At the beginning of the chapter, historical yumiforms are presented. Yumis are still produced today in various forms. Each yumishi (bow maker) has his own specialities. Thus the yumis also differ in their practice.


A yumi with this shape, which is also made by Shibata Kanjuro XXI, is sweet in the hikitori (instep) at the beginning and gets harder and harder to pull until the quay, because the lower curve is narrower.

In the Hanare, the lower part of the yumi (1) therefore moves forward quickly and accelerates the Ya, so that it rises a little at the beginning of the flight phase. With such a yumi you shoot directly at the target at 28 m. A yumi with this shape is popular with kyudo people because the yumi can be pulled evenly up to the quay. When released, the ya flies straight down and then increasingly towards the ground. In order for the ya to hit the target, you actually have to "aim" over the mato at 28 m.


Evaluation of the yumi curves




The yumi on the left has a correct shape: The upper and the lower curve are in balance; the ha/kyuha - 弓把 (distance between yumi and tsuru) is 14 - 16 cm at the grip depending on the yumi (the head can slip through). It is important to know and judge your yumi. A yumi that is out of shape must be corrected.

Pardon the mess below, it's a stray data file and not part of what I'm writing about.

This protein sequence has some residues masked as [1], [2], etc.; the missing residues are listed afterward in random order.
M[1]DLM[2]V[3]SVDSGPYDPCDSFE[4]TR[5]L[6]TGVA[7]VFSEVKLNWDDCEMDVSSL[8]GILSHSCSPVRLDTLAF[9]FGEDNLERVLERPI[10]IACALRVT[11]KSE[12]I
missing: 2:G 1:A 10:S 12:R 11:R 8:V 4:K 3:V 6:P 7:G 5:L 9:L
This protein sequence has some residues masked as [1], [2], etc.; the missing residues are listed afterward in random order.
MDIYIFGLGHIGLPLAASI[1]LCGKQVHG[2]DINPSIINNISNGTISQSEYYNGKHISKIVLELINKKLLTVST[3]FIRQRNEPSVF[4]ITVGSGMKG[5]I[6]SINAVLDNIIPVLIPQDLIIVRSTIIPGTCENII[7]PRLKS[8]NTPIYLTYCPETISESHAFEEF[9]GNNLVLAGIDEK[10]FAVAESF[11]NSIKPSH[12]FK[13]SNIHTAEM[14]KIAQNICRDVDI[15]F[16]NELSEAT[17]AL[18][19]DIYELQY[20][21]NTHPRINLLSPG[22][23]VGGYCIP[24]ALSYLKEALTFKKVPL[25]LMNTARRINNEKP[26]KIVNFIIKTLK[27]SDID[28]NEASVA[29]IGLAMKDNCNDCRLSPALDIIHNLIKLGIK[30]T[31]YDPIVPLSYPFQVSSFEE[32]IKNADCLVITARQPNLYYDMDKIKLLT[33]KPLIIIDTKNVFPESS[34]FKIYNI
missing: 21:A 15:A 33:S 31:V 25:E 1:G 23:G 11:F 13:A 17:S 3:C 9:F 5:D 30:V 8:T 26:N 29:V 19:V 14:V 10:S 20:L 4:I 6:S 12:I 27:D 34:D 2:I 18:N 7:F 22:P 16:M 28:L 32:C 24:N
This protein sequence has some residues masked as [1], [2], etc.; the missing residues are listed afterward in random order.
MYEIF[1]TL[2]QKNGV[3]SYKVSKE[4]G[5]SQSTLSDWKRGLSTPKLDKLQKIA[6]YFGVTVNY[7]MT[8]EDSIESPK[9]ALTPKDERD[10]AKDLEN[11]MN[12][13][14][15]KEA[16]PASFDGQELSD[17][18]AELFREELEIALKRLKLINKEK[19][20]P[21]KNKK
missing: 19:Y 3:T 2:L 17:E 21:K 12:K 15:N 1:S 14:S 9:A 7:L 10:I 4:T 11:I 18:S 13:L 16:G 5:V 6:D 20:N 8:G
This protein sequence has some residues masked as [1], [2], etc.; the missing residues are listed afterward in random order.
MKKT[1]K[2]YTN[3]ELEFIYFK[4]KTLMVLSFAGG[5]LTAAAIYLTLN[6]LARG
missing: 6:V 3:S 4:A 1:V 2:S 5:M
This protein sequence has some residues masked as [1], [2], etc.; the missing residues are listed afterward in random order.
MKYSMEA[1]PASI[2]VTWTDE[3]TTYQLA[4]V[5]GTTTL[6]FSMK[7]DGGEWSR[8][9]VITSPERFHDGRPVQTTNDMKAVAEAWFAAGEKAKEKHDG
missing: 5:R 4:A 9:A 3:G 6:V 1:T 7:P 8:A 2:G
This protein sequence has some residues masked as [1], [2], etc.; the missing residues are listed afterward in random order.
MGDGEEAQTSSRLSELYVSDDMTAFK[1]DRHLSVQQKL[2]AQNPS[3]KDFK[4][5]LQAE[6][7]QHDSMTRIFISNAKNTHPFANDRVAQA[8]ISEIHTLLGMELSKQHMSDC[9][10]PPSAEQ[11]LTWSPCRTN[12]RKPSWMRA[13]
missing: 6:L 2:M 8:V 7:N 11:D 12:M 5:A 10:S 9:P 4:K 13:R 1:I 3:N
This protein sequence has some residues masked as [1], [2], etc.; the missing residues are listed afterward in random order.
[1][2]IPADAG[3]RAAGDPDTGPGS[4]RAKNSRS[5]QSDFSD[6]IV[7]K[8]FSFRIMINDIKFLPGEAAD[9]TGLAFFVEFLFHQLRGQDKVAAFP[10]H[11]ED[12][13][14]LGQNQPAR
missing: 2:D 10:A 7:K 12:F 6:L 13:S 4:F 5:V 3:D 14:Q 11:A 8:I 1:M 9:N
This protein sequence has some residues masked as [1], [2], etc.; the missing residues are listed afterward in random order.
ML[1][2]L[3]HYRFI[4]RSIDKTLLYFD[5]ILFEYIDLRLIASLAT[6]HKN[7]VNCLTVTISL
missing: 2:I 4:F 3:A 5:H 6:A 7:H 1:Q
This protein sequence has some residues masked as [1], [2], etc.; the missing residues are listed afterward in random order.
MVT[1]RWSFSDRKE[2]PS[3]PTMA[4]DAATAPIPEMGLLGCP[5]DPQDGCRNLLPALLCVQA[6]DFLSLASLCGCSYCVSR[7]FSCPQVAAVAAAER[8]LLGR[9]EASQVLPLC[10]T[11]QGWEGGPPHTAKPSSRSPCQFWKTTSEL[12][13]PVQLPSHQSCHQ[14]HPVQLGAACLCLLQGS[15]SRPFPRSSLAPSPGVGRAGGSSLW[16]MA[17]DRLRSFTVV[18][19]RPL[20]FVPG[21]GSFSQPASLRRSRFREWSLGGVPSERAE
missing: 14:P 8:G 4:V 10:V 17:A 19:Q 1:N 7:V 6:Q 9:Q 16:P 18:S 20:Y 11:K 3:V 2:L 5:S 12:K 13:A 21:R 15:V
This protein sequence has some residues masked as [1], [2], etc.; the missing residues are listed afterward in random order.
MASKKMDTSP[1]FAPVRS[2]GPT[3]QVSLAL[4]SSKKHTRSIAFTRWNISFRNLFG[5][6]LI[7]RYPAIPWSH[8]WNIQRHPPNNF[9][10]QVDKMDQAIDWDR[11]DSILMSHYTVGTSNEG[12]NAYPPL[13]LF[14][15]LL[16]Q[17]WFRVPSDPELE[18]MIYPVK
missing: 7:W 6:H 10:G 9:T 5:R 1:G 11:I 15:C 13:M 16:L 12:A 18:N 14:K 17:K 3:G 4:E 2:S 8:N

Assessment of the "S" form


from the left:
  • Irikiyumi (good)
  • Dekiyumi (should not be shot, must be corrected.)
  • Extreme irikiyumi (to be corrected)
Simple corrections can be corrected by yourself through appropriate massage. In case of strong changes it is useful to give Sensei the yumi to correct.

In relaxed state the yumi should have room for about two fist heights at the grip. If it is higher, it can suddenly turn into its counter form and possibly break. Therefore the yumi should remain taut for transport until its urazori is back to normal. After a tsuru rupture, urazori is normally higher and must therefore be controlled. The yumi should be stored in a cool and not too dry place.